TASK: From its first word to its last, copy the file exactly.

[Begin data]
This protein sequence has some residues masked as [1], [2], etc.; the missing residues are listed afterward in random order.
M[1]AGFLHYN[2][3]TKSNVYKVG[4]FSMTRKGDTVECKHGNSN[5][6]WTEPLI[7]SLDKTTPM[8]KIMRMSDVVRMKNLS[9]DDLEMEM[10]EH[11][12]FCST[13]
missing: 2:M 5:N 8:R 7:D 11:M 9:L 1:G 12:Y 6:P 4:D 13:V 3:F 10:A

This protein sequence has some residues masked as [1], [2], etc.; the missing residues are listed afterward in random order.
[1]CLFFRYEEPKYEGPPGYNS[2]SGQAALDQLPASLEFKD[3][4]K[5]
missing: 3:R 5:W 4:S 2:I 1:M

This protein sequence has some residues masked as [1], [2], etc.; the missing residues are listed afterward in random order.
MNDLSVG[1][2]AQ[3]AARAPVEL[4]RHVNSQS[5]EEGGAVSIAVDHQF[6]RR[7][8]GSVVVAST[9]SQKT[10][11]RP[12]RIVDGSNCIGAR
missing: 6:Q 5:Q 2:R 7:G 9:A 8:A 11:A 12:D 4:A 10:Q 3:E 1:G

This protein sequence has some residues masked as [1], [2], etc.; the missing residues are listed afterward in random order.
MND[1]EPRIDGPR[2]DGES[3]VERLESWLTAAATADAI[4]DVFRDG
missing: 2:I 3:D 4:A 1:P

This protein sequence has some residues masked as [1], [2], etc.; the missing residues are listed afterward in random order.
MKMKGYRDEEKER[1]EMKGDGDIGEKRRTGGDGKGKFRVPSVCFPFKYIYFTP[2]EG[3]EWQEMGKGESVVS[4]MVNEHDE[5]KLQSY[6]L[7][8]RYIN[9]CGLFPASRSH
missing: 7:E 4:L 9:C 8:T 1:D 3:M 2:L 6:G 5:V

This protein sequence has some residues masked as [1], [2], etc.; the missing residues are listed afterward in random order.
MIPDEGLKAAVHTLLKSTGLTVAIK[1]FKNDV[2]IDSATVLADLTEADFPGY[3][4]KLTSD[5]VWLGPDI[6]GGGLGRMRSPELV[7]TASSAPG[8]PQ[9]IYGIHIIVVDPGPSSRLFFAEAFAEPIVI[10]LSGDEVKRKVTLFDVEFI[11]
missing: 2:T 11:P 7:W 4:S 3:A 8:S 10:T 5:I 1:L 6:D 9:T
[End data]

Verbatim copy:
This protein sequence has some residues masked as [1], [2], etc.; the missing residues are listed afterward in random order.
M[1]AGFLHYN[2][3]TKSNVYKVG[4]FSMTRKGDTVECKHGNSN[5][6]WTEPLI[7]SLDKTTPM[8]KIMRMSDVVRMKNLS[9]DDLEMEM[10]EH[11][12]FCST[13]
missing: 2:M 5:N 8:R 7:D 11:M 9:L 1:G 12:Y 6:P 4:D 13:V 3:F 10:A

This protein sequence has some residues masked as [1], [2], etc.; the missing residues are listed afterward in random order.
[1]CLFFRYEEPKYEGPPGYNS[2]SGQAALDQLPASLEFKD[3][4]K[5]
missing: 3:R 5:W 4:S 2:I 1:M

This protein sequence has some residues masked as [1], [2], etc.; the missing residues are listed afterward in random order.
MNDLSVG[1][2]AQ[3]AARAPVEL[4]RHVNSQS[5]EEGGAVSIAVDHQF[6]RR[7][8]GSVVVAST[9]SQKT[10][11]RP[12]RIVDGSNCIGAR
missing: 6:Q 5:Q 2:R 7:G 9:A 8:A 11:A 12:D 4:A 10:Q 3:E 1:G

This protein sequence has some residues masked as [1], [2], etc.; the missing residues are listed afterward in random order.
MND[1]EPRIDGPR[2]DGES[3]VERLESWLTAAATADAI[4]DVFRDG
missing: 2:I 3:D 4:A 1:P

This protein sequence has some residues masked as [1], [2], etc.; the missing residues are listed afterward in random order.
MKMKGYRDEEKER[1]EMKGDGDIGEKRRTGGDGKGKFRVPSVCFPFKYIYFTP[2]EG[3]EWQEMGKGESVVS[4]MVNEHDE[5]KLQSY[6]L[7][8]RYIN[9]CGLFPASRSH
missing: 7:E 4:L 9:C 8:T 1:D 3:M 2:L 6:G 5:V

This protein sequence has some residues masked as [1], [2], etc.; the missing residues are listed afterward in random order.
MIPDEGLKAAVHTLLKSTGLTVAIK[1]FKNDV[2]IDSATVLADLTEADFPGY[3][4]KLTSD[5]VWLGPDI[6]GGGLGRMRSPELV[7]TASSAPG[8]PQ[9]IYGIHIIVVDPGPSSRLFFAEAFAEPIVI[10]LSGDEVKRKVTLFDVEFI[11]
missing: 2:T 11:P 7:W 4:S 3:A 8:S 10:T 5:I 1:L 6:D 9:T